Are the students who get it and thus change their minds about whether all transfinite sets have the same cardinality somehow being irrational? If not, then not only is the claim that belief revision is a matter of change-of-meaning in analytic cases unworkable as a universal descriptive claim, it looks equally problematic as a normative claim.
Now, someone could say at this juncture of the argument that the claim isn't that revising away beliefs about analytic matters is (or even should be) a matter of change-of-meaning rather than refutation. Rather, perhaps, the claim could be that revising away analytic *truths* should be a matter of change of meaning rather than refutation--i.e. if you start with a *true* statement about analytic issues and you want to end up with another *true* statement, that seems to contradict it (e.g. you go from "there is always one and only one straight line between two points" to "there are infinitely many straight lines between two points"), then the belief-change must have been merely a matter of using the terms in a different way. Put that way, whatever you think about the specific examples (Putnam has a good discussion about the geometry case in "Is Logic Empirical?" that makes clear that this particular example isn't as straightforward as it seems), it's hard to argue. The only kind of "belief revision" that gets you from a true statement to another true statement that employs the same terms and seems to contradict the first one is a change of meaning.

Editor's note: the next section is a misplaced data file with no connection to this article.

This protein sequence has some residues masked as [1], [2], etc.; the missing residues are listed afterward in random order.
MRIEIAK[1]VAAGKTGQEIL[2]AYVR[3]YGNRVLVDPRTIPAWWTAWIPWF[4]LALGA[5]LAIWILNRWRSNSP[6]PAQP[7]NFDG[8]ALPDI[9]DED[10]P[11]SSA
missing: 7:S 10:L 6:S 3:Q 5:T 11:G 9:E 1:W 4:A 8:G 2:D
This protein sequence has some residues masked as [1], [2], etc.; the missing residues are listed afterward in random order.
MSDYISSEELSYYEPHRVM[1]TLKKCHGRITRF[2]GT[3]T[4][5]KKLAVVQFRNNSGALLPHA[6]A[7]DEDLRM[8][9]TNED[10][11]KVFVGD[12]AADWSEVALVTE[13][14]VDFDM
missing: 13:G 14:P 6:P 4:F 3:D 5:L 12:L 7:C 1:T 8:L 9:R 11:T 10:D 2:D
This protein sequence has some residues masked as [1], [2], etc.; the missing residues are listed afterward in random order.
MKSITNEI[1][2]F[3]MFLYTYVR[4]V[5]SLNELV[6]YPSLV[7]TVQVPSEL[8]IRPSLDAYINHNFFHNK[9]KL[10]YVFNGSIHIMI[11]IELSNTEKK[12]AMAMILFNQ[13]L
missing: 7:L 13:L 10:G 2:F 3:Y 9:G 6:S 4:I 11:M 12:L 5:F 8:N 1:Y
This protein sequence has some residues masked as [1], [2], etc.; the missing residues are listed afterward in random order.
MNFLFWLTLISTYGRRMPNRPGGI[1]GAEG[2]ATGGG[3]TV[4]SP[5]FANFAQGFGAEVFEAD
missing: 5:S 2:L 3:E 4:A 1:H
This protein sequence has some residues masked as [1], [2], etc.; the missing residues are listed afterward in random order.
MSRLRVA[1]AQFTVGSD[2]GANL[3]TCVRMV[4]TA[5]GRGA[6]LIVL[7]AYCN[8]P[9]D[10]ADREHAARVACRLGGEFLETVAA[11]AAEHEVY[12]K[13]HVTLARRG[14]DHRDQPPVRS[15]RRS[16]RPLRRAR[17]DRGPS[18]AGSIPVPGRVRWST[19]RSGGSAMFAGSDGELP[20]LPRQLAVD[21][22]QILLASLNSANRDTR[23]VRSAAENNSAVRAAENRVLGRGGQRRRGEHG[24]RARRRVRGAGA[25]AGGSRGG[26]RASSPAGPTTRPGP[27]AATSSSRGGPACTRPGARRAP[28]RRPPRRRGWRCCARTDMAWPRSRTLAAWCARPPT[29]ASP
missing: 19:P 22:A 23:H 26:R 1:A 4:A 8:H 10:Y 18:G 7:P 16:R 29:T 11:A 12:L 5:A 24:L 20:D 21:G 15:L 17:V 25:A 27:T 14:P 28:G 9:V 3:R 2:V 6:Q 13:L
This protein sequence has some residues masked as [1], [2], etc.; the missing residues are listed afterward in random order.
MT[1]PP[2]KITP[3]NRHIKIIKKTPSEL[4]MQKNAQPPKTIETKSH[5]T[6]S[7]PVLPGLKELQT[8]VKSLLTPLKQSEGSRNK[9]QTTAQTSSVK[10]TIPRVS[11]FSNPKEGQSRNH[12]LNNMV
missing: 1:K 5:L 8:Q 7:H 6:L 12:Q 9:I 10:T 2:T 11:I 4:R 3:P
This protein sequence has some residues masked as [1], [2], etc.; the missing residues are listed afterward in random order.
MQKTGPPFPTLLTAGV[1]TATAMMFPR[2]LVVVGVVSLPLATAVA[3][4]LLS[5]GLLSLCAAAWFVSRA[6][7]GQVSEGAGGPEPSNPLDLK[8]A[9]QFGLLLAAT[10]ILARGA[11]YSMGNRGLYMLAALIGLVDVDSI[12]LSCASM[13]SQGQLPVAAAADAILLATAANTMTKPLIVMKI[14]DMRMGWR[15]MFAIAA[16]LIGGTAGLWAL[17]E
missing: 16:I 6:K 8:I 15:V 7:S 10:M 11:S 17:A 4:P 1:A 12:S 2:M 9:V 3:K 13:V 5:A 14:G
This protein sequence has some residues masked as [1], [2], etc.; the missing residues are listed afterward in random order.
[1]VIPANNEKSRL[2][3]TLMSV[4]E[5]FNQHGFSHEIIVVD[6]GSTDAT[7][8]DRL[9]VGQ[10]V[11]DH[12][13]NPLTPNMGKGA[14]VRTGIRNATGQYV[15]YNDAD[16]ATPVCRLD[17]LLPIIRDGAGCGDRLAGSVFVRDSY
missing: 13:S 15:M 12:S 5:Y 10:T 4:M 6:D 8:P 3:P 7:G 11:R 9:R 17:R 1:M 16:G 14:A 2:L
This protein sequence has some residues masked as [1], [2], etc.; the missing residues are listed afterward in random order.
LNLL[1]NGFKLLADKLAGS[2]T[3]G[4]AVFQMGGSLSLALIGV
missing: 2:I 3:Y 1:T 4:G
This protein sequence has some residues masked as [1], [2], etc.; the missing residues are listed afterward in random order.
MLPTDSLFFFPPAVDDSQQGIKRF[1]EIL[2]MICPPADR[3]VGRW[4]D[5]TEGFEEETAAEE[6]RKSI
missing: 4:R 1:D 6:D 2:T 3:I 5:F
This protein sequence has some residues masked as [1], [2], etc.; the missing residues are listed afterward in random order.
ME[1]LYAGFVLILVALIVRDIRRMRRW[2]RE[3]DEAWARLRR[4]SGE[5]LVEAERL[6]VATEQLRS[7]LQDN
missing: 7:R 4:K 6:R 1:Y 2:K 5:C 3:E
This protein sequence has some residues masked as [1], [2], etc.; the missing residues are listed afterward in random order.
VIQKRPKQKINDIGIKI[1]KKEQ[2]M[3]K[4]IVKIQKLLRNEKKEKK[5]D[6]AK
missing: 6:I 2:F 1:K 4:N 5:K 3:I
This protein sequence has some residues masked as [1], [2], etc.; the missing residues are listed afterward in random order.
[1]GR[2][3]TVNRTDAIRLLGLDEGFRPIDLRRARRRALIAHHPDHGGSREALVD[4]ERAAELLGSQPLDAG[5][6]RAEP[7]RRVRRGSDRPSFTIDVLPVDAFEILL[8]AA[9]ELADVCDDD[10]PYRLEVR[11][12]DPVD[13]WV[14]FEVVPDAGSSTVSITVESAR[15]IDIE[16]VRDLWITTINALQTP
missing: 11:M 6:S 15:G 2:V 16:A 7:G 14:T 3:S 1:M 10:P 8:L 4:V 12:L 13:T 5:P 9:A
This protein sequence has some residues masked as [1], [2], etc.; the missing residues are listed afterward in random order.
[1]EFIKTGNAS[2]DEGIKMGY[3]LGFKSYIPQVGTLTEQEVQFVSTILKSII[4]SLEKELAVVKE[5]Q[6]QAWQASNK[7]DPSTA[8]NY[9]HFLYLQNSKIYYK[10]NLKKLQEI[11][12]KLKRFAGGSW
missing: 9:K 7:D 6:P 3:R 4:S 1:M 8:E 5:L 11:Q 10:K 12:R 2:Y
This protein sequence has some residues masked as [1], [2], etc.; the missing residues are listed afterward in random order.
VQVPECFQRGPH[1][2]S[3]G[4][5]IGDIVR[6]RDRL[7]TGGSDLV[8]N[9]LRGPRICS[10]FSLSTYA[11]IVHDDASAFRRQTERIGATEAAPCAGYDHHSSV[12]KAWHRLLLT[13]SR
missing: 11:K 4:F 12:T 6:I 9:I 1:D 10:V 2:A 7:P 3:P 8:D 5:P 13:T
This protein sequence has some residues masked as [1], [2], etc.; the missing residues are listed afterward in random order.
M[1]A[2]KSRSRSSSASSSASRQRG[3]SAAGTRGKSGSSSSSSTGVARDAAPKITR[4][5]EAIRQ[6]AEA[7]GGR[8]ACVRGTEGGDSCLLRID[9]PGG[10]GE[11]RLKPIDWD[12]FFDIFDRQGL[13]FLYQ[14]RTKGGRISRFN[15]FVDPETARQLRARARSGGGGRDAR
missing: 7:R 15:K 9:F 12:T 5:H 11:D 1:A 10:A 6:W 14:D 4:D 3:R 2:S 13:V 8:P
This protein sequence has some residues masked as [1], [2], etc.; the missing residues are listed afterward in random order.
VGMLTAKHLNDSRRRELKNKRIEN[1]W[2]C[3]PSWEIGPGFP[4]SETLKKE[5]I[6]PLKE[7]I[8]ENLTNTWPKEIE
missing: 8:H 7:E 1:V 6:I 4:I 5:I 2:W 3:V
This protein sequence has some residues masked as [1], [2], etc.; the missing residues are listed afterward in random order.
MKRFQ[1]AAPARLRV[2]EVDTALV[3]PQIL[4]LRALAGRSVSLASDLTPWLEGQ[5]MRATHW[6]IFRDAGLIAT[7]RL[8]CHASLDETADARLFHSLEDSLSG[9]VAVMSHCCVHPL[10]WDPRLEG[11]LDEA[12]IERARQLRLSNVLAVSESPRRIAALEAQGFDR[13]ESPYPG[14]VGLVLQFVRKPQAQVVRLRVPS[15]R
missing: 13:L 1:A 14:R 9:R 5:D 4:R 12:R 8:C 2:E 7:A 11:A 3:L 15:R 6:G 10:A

But, wait, this is just as true if we're talking about "synthetic" claims! If I stop believing that it was raining at 3:01 on January 3rd in South Miami and I start believing that it wasn't raining then, and both statements are true, and there are no true contradictions, I must have started using the word "rains" in a different way, so that the light drizzle on January 3rd counted under the first definition and didn't count under the second one.
So, given that, what's the difference?
Or am I just missing something fundamental about what people are getting at when they claim that there's a distinction in terms of modes of belief revision?